In 1871, I found Yucca angusti/olia seeding abundantly in Colorado; but when the interesting matters in its history were brought out by Professor Riley I could not remember whether the seed vessels were infested by the larvae of the yucca moth, and was glad to revisit Colorado in 73 to examine the plants, but I did not find one seed vessel in several weeks' search for them. I have since engaged friends to get me some, but none have found them. In order to test the matter thoroughly I engaged with a professional seed collector in Southern Utah to buy of him a pound of seed of each of the several species, and recently I have heard from him - the third successive year - that no plant within his observation has produced a single seed. How can we believe that this elaborate arrangement for producing seeds by cross-fertilization through insect agency is for the purpose of producing a better class of seeds, when we see in many cases plants utterly fail, even for successive years, to seed at all?

We know that it is not to the interest of the individual to produce any seeds. Seed is a pro- rision of nature looking to the good of the future, and to which the present good of the individual is often sacrificed. The mignonette, the petunia, the gaillardia, and many other plants under garden culture live for years when prevented from perfecting seeds. We may fairly believe that a plant which acquires the power of easy individual increase and persistence would show less disposition to sacrifice itself on seed; and thus we do find in nature that it is among that class which has the most of this individual persistence that the indifference to self-fertilized seeds, popularly known as "arrangements for cross-fertilization," is found, and moreover that the most difficulty in germinating is met with even when the seed is freely formed.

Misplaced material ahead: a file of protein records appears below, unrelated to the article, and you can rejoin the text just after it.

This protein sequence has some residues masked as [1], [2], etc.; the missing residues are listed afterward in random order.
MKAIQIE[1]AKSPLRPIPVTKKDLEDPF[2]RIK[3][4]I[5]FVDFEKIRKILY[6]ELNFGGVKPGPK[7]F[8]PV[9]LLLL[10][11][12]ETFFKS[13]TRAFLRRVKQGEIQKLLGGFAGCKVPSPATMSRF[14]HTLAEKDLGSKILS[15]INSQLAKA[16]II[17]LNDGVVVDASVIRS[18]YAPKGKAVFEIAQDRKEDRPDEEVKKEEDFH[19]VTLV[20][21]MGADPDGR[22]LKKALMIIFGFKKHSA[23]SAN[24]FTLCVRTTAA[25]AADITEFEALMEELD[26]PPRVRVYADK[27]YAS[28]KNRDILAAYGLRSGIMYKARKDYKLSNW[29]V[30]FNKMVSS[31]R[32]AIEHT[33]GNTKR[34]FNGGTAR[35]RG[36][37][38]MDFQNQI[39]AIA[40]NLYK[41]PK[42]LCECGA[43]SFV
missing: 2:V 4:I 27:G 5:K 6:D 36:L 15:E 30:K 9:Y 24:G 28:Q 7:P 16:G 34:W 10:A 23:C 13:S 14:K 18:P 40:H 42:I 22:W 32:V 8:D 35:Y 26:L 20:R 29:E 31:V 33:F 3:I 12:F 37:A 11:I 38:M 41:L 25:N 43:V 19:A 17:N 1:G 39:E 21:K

The yucca, by its large fleshy root stocks and ability to withstand extremes of drought and heat and cold, is able to maintain an existence indefinitely without producing any seed. For the sake of inducing variation, which is best accomplished through seeds, it may be compelled by inexorable law once in a while to produce them; but a law which is to result in the evolution of new forms will hardly be adduced in favor of any theory which has for its foundation the idea of benefit to an existing race.

[It was our intention to give this to our readers earlier, so as to lead them to observe yuccas this season; but have given place to the favors of correspondents. - Ed. G. M.|